Hello humans, it’s been a rather rainy summer, so I’m even grumpier than usual! I hate rain with a passion, in case that wasn’t clear. In this happy and positive mood, I am going to review my first comic book. Yes, you got it right, this time I am not
destroying reading a webcomic, but Issue #1 (of 4) of a graphic novel called Buried: The Last Days of Mankind by Raphael Duarte (story and colors) and Ron C. Williams (art).
There there has been so much water in my life, lately, that I’d love to drown in Gold Star Labris, but then I’d get even snarkier and I promised myself to be lenient to the first comic I’d review back from vacation. Ha! Did you fall for that? I just recovered from a hangover, can’t leave the base for hours and the commissary is out of my precious bottles. So, obviously I can’t drink, and angry sober review it is!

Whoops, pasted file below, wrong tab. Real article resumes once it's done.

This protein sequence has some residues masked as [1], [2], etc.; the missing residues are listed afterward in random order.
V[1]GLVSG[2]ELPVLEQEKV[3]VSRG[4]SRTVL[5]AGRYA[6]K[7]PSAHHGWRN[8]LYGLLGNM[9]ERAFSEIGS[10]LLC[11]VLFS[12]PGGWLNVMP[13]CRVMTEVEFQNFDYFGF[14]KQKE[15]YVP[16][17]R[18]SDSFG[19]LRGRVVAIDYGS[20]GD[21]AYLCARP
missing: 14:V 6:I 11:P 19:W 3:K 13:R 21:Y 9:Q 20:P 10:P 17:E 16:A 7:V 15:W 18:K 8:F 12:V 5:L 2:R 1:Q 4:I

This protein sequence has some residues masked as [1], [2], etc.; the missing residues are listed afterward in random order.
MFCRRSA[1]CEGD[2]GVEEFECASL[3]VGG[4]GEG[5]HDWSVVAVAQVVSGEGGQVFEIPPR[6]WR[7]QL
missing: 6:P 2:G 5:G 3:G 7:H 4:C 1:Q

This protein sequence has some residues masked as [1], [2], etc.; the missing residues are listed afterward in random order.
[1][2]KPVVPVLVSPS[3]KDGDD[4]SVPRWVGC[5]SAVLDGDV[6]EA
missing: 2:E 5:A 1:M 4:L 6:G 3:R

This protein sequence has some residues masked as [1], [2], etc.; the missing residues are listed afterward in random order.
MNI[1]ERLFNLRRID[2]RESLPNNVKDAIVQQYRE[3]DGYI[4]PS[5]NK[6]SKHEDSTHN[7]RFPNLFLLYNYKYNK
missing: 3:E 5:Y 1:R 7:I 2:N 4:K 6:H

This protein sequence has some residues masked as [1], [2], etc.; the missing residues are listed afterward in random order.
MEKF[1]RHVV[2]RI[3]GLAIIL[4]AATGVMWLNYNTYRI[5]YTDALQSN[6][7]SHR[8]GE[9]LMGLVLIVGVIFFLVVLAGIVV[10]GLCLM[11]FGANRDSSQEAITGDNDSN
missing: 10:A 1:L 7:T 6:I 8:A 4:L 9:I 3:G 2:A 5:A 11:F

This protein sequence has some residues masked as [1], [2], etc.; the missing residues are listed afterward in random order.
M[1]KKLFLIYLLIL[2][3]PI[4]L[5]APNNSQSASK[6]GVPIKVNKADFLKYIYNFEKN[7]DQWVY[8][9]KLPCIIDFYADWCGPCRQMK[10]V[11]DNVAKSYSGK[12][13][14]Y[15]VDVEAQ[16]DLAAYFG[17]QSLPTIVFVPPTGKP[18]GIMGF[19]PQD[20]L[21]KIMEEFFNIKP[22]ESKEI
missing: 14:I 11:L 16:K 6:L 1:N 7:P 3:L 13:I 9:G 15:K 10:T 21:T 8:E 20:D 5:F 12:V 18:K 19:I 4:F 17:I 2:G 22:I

Graced with professional art and coloring, the story packages a radioactive punch with much action and lots of info in the background, but fizzles quite a bit here and there due to tired and unrealistic cliches.
Author’s description of the comic
There’s no turning back. We screwed up our planet. The air is poisoned and food is scarce. Even we are infertile.
The last ones
Humanity no longer breed. After the big war our people became infertile. No one borns anymore, but “the last ones” who did are still alive…
Follow the road
Join us on the final steps of Buried and “the last ones”. Fight for our kind’s very survival or live your last days as a oppressor. Choose or die. There is no other option.
If you overlook the typos, this is a rather powerful and dire intro. It conveys a sense of urgency and doom that sets the correct tone for the story. Great job!